I was a messed up kid. By 15, I’d already run away from home three times and my (then) boyfriend had just been done for car-conversion. My mum was a policewoman so you can imagine how much she liked that boyfriend. He had already been in Waikeria. I started running away at about 13, would sleep at friends’ houses or in parks. On the upside, I wasn’t pregnant – most of my friends were – and I was still at school. I was headstrong and a bit reckless. But I was also determined. I wanted to get School Cert so I could leave school at 16. As it turned out I did really well and didn’t end up leaving school until I’d finished seventh form.

3. What line in prose or poetry are you most proud of having written?

Writing the blog Let’s Talk About Sex is one of the hardest things I’ve ever done and I’m proud of myself for having the guts to share it with others. It starts: “This is a blog about sex. The ugly side of sex. Sexual assault. Sexual abuse. Rape. The things we don’t talk about often enough.” It was around the time I was 13 and I was hanging out with a group of kids at St Lukes. There was a guy there I really liked and he asked me to go for a walk with him. He had a little pocket knife and he took me to where a group of about 10 other boys were and they watched and I was really scared. As worldly as I thought I was I didn’t really comprehend what was happening. I hadn’t lost my virginity until then. Afterwards I just felt dirty and ashamed.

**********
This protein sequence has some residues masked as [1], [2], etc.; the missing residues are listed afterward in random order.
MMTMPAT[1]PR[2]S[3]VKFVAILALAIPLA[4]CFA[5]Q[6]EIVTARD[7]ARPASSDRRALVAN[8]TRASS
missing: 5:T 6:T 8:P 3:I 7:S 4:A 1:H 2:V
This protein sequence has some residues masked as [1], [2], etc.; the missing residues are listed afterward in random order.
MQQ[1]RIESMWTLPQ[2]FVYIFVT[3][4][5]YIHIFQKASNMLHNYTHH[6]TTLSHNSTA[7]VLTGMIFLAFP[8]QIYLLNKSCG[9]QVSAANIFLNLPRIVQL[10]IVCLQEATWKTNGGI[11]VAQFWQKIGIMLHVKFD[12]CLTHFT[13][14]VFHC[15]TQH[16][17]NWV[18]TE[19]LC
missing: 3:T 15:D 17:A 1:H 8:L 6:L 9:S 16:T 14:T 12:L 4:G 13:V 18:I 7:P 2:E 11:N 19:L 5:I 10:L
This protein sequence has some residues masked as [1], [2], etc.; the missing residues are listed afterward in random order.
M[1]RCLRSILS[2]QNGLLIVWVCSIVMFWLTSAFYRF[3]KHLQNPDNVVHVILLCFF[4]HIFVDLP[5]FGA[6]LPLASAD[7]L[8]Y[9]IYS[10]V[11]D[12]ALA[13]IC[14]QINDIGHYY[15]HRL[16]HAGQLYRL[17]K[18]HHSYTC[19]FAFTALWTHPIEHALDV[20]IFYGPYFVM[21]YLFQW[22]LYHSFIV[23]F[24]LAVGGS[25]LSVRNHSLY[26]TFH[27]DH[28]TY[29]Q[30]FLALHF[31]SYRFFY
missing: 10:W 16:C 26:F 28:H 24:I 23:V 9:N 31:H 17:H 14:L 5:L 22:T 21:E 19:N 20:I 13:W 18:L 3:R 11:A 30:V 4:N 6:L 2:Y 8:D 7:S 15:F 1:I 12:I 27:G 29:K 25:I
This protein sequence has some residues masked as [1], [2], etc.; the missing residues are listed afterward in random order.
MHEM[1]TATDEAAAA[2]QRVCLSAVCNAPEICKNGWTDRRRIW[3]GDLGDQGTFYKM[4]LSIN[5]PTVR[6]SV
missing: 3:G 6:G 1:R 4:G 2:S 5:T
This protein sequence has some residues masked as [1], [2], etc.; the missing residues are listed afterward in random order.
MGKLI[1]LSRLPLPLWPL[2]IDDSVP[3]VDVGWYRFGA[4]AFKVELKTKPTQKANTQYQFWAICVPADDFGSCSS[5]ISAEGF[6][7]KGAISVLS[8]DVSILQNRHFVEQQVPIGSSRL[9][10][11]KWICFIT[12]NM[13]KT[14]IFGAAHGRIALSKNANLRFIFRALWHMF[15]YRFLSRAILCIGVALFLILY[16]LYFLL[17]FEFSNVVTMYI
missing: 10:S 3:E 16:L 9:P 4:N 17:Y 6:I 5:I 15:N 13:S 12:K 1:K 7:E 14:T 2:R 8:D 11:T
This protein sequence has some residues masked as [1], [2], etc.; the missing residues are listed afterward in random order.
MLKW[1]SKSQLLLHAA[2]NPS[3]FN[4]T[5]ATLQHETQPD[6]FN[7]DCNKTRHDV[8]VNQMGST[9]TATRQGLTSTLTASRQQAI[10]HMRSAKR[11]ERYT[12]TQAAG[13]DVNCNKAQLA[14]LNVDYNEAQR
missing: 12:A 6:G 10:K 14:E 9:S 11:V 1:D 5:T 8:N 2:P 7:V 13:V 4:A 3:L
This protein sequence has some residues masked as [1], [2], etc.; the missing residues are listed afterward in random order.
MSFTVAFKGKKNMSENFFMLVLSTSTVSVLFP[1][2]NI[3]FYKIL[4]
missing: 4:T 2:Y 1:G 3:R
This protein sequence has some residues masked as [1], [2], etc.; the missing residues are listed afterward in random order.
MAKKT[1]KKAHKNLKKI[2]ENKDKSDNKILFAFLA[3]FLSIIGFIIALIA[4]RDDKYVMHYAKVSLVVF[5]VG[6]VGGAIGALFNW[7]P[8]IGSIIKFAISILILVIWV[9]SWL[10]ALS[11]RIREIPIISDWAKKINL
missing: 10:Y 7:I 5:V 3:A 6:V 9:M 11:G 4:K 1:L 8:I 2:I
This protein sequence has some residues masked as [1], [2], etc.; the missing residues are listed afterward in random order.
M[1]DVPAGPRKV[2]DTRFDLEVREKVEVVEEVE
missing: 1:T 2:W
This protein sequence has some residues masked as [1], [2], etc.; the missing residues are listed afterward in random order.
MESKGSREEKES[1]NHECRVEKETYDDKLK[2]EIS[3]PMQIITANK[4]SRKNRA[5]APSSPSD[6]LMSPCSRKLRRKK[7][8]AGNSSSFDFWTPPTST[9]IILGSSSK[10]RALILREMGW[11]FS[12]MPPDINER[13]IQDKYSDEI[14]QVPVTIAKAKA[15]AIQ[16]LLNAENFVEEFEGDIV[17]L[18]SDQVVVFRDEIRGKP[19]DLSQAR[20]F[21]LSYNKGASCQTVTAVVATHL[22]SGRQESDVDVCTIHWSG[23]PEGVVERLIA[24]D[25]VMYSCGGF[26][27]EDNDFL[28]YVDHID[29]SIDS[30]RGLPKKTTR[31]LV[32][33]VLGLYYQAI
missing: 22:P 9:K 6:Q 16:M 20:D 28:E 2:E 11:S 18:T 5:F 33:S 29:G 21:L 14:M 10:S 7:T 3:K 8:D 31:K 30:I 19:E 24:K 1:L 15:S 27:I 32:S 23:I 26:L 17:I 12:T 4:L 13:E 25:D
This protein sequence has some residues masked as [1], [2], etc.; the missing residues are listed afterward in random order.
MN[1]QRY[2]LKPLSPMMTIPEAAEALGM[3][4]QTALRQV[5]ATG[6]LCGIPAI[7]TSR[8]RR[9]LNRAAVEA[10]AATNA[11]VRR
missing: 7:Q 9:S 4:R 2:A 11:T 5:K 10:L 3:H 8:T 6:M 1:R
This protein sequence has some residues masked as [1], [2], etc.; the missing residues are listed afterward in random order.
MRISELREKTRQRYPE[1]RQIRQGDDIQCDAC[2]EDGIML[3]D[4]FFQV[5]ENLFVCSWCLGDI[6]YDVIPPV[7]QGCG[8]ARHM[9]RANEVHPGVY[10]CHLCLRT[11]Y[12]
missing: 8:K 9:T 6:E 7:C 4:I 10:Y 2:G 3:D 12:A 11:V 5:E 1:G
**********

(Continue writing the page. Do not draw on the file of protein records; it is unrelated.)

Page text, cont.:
4. Did you tell your parents?

I just felt I couldn’t. Mum was just in a new relationship and things weren’t good between us. They were already so angry at me for the things I was doing that I just thought I couldn’t tell them. Then the boys started spreading horrible rumours and at school girls called me a slut. It all made me rebel more. I started seeing 18-year-old guys. I haven’t ever really spoken about it before. I’ve never had counselling or anything. But when I heard about the Roast Busters I felt compelled to write about it.

5. You have a daughter now: what will you do to protect her?